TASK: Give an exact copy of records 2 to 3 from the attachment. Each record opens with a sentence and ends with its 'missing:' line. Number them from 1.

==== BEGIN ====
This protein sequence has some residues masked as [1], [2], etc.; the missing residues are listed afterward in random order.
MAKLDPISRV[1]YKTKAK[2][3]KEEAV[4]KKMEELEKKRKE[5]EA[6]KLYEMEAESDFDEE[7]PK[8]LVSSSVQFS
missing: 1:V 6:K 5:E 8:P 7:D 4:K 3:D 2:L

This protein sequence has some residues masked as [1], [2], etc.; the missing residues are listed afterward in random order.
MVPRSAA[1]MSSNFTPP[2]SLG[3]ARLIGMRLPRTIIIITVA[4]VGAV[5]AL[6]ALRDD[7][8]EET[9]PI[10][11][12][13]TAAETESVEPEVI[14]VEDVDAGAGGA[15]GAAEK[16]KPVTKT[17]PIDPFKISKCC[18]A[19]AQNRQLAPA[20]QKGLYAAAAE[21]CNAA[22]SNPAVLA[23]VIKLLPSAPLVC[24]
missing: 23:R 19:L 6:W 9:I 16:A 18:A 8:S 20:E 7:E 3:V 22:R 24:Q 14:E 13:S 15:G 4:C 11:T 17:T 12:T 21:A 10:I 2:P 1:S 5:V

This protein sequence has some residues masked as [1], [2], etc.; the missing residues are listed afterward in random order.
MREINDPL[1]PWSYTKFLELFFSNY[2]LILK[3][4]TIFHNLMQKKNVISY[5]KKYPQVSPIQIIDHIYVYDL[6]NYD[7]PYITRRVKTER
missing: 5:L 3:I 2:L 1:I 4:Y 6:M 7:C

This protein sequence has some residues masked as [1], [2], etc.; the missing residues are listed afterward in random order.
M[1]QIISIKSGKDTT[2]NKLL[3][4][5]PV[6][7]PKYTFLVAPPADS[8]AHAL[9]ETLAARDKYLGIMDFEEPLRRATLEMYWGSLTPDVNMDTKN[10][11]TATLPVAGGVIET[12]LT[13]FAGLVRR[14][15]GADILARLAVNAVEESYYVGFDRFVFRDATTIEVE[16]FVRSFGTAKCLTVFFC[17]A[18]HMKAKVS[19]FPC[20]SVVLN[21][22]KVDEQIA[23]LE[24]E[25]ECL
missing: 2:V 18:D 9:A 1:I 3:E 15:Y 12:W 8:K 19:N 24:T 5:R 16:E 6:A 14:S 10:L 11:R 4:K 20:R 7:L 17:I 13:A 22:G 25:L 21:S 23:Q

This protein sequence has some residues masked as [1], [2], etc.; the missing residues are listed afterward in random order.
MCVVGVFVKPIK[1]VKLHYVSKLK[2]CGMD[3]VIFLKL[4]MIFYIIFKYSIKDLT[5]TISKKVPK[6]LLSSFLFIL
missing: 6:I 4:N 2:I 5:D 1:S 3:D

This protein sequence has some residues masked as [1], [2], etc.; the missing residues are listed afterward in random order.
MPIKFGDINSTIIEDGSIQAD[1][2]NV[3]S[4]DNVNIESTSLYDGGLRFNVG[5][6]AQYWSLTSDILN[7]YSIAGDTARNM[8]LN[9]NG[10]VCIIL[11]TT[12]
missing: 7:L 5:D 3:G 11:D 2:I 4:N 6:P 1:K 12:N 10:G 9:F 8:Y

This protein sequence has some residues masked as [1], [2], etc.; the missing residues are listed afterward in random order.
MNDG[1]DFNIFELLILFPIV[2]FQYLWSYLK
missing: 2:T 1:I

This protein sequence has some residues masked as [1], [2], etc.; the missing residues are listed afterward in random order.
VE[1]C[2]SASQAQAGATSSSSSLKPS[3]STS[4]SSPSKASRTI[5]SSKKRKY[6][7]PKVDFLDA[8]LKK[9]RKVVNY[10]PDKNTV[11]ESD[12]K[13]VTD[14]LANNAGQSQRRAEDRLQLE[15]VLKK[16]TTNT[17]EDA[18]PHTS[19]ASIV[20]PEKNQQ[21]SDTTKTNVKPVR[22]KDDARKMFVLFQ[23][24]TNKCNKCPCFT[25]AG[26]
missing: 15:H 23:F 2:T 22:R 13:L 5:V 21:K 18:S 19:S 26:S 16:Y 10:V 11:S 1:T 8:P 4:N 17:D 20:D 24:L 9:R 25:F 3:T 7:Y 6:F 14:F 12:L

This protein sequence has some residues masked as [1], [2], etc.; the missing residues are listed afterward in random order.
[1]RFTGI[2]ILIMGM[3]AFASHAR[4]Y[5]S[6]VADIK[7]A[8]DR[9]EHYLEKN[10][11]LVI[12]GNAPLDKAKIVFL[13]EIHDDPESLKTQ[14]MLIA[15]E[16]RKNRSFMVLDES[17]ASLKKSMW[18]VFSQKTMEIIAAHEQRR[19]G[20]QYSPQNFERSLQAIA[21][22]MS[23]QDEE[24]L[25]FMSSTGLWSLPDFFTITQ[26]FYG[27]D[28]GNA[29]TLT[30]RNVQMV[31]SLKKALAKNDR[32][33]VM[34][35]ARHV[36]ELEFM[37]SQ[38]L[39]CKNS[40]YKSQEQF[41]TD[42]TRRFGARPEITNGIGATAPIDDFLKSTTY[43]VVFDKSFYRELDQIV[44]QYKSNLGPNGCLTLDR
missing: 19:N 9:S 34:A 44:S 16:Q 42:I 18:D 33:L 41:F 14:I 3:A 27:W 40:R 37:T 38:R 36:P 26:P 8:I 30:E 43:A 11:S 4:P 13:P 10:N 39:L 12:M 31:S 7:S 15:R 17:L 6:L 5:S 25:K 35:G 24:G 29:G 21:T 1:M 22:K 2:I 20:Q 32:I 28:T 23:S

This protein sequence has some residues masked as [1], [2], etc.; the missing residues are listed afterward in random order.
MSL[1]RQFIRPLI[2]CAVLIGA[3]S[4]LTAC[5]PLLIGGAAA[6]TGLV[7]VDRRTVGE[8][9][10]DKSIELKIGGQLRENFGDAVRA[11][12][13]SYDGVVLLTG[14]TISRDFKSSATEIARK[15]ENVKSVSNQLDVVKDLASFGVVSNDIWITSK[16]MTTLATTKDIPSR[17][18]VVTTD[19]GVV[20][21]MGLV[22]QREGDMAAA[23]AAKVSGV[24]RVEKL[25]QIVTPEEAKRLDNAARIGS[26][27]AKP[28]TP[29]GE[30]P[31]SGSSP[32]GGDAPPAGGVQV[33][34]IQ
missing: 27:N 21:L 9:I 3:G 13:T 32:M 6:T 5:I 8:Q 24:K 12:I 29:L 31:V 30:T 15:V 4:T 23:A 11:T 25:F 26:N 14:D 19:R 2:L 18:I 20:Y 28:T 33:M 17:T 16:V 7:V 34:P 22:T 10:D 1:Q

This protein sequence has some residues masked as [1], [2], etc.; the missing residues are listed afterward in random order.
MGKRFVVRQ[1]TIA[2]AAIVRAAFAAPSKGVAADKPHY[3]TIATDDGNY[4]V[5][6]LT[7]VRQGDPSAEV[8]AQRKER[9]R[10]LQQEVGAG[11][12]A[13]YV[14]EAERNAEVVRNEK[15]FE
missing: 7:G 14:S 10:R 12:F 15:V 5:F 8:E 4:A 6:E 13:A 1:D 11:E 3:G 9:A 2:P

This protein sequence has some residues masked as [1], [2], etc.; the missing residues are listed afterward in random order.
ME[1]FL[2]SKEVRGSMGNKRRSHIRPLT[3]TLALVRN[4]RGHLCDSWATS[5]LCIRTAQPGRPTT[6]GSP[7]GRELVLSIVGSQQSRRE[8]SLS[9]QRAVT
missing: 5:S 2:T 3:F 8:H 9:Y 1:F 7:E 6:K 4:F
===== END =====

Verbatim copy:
This protein sequence has some residues masked as [1], [2], etc.; the missing residues are listed afterward in random order.
MVPRSAA[1]MSSNFTPP[2]SLG[3]ARLIGMRLPRTIIIITVA[4]VGAV[5]AL[6]ALRDD[7][8]EET[9]PI[10][11][12][13]TAAETESVEPEVI[14]VEDVDAGAGGA[15]GAAEK[16]KPVTKT[17]PIDPFKISKCC[18]A[19]AQNRQLAPA[20]QKGLYAAAAE[21]CNAA[22]SNPAVLA[23]VIKLLPSAPLVC[24]
missing: 23:R 19:L 6:W 9:I 16:A 18:A 8:S 20:E 7:E 3:V 22:R 24:Q 14:E 13:S 15:G 4:C 11:T 17:T 12:T 21:A 10:I 2:P 1:S 5:V

This protein sequence has some residues masked as [1], [2], etc.; the missing residues are listed afterward in random order.
MREINDPL[1]PWSYTKFLELFFSNY[2]LILK[3][4]TIFHNLMQKKNVISY[5]KKYPQVSPIQIIDHIYVYDL[6]NYD[7]PYITRRVKTER
missing: 5:L 3:I 2:L 1:I 4:Y 6:M 7:C